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In astronomy the term red shift denotes the extent to which

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Senior Manager
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In astronomy the term red shift denotes the extent to which [#permalink] New post 26 May 2007, 16:31
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A
B
C
D
E

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370. In astronomy the term “red shift” denotes the extent to which light from a distant galaxy has been shifted toward the red, or long-wave, end of the light spectrum by the rapid motion of the galaxy away from the Earth.

(A) to which light from a distant galaxy has been shifted
(B) to which light from a distant galaxy has shifted
(C) that light from a distant galaxy has been shifted
(D) of light from a distant galaxy shifting
(E) of the shift of light from a distant galaxy
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 [#permalink] New post 26 May 2007, 18:07
I think its A.

The use of the passive form 'has been shifted' is correct in this sentence because of the 'by' construction in the non-underlined part of the sentence.
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 [#permalink] New post 26 May 2007, 18:15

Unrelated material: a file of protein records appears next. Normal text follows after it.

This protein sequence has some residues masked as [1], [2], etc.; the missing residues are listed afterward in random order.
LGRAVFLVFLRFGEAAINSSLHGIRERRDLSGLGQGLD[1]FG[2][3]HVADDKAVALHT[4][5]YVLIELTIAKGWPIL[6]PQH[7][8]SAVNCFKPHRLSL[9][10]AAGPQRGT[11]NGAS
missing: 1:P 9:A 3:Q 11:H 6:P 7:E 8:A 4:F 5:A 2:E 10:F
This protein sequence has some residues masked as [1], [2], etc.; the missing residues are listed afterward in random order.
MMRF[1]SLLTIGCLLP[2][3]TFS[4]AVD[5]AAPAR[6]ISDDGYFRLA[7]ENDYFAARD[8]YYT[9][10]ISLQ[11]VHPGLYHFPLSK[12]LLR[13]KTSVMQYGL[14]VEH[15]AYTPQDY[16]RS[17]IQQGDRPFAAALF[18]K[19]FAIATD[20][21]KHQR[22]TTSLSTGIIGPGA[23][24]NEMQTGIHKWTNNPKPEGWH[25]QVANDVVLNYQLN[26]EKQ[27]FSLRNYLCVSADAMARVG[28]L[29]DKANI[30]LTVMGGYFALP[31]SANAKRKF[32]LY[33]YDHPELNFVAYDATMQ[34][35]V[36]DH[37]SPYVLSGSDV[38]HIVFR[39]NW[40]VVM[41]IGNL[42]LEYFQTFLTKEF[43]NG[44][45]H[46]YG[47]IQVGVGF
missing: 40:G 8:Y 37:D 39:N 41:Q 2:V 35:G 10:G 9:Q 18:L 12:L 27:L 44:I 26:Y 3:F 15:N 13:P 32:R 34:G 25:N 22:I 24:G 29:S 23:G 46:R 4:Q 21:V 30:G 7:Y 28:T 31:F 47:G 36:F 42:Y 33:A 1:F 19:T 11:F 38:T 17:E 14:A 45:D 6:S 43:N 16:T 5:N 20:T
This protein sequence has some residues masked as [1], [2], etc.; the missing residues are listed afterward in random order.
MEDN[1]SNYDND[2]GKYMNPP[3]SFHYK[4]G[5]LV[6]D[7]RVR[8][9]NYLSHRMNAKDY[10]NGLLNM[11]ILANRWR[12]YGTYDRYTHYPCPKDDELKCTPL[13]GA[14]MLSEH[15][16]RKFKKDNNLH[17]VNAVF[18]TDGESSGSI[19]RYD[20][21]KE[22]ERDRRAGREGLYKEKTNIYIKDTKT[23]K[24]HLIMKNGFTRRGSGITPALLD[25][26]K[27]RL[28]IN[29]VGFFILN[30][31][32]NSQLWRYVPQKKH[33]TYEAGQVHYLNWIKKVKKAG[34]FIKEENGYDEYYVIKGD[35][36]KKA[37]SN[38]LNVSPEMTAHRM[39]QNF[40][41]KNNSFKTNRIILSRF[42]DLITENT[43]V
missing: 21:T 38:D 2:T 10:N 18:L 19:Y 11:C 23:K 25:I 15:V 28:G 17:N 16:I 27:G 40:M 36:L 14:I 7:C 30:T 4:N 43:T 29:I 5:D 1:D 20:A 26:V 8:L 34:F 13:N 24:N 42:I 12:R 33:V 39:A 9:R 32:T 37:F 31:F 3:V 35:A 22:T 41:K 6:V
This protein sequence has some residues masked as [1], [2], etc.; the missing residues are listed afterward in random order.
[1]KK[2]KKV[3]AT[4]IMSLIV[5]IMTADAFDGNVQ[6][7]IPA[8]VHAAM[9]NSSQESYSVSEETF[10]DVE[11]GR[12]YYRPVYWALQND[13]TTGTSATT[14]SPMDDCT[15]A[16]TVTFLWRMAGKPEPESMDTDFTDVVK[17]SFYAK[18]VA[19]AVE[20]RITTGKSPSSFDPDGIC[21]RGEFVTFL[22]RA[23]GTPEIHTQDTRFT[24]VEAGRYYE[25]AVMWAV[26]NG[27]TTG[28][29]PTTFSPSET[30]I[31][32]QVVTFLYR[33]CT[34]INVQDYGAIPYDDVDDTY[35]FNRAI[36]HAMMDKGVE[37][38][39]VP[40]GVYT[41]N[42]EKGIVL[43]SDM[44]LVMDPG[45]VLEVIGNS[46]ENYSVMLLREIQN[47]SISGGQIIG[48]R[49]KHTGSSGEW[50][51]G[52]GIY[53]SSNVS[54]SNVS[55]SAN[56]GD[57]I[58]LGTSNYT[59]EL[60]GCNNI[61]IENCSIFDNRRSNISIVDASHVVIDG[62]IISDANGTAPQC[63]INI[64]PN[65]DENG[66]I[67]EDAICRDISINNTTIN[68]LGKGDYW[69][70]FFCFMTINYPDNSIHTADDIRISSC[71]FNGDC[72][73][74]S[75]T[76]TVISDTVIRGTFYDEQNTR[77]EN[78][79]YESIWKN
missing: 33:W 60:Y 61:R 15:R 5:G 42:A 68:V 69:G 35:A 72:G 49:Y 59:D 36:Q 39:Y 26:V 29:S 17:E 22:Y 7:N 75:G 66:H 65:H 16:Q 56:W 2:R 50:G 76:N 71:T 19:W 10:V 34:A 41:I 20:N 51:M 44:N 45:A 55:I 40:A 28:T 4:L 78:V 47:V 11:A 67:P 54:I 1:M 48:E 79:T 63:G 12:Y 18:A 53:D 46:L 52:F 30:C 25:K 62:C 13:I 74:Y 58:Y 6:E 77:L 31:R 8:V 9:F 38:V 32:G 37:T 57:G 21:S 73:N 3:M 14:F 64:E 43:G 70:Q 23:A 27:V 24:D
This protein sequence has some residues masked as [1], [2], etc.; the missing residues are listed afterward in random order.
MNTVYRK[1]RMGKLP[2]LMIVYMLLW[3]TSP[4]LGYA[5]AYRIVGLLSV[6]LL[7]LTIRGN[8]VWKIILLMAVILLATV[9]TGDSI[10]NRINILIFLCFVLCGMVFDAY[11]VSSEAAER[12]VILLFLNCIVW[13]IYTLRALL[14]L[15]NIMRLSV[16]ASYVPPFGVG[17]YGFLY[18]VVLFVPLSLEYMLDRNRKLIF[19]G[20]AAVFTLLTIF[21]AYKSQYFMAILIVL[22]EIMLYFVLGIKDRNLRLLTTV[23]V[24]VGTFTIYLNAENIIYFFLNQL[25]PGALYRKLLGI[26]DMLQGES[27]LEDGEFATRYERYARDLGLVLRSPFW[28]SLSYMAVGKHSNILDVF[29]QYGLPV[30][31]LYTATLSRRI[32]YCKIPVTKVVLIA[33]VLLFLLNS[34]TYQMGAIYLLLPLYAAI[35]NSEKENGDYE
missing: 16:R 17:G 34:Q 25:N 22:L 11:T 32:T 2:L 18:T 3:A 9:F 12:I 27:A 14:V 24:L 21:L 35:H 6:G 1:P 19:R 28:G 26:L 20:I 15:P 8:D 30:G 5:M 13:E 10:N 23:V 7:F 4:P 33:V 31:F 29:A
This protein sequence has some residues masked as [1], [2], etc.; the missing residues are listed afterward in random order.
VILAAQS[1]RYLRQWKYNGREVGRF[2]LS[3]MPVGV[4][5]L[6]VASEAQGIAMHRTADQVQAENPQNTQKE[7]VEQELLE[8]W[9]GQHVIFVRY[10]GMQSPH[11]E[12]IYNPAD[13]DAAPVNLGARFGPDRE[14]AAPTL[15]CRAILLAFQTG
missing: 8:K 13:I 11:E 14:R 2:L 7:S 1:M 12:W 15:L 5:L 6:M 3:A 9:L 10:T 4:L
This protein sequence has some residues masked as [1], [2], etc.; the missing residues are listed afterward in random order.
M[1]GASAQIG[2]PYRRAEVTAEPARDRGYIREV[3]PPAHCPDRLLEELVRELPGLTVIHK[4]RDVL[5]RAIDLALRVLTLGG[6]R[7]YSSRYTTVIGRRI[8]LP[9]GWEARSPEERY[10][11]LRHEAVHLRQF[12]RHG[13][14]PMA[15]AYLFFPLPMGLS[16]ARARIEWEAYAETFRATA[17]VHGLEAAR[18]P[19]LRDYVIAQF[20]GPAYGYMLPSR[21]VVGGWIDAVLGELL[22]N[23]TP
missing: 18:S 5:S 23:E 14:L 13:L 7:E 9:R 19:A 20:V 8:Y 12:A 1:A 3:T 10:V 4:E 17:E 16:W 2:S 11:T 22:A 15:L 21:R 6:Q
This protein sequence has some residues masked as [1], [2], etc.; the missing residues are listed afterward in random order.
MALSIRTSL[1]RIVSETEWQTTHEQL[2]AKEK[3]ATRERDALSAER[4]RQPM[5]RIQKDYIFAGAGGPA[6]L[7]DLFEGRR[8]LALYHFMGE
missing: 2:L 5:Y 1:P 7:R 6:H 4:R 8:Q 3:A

vineetgupta wrote:
I think its A.

The use of the passive form 'has been shifted' is correct in this sentence because of the 'by' construction in the non-underlined part of the sentence.


Okay, you seem to be correct. If that is the case then..I change my opinion to A. but I lost it then in the real G!

By the waya, could the author please post the OA?
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 [#permalink] New post 27 May 2007, 01:25
vineetgupta wrote:
I think its A.

The use of the passive form 'has been shifted' is correct in this sentence because of the 'by' construction in the non-underlined part of the sentence.


Could you please explain what's wrong with E?
Can't we say "the extent of the shift of light ..by ...."?
I don't like present perfect tense in A. I think we don't need it here.
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 [#permalink] New post 27 May 2007, 06:48
I think the answer is A, though I had initially picked B.

E is not correct because if you replace the underlined part by E, you will see that distant galaxy will incorrectly be modified by toward the end

What is the OA?
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 [#permalink] New post 27 May 2007, 06:52
This question triggered 2 more questions:

Can someone explain the use of extent to and extent of?
Also is there any difference between toward and towards?
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 [#permalink] New post 27 May 2007, 09:07
Caas wrote:
vineetgupta wrote:
I think its A.

The use of the passive form 'has been shifted' is correct in this sentence because of the 'by' construction in the non-underlined part of the sentence.


Could you please explain what's wrong with E?
Can't we say "the extent of the shift of light ..by ...."?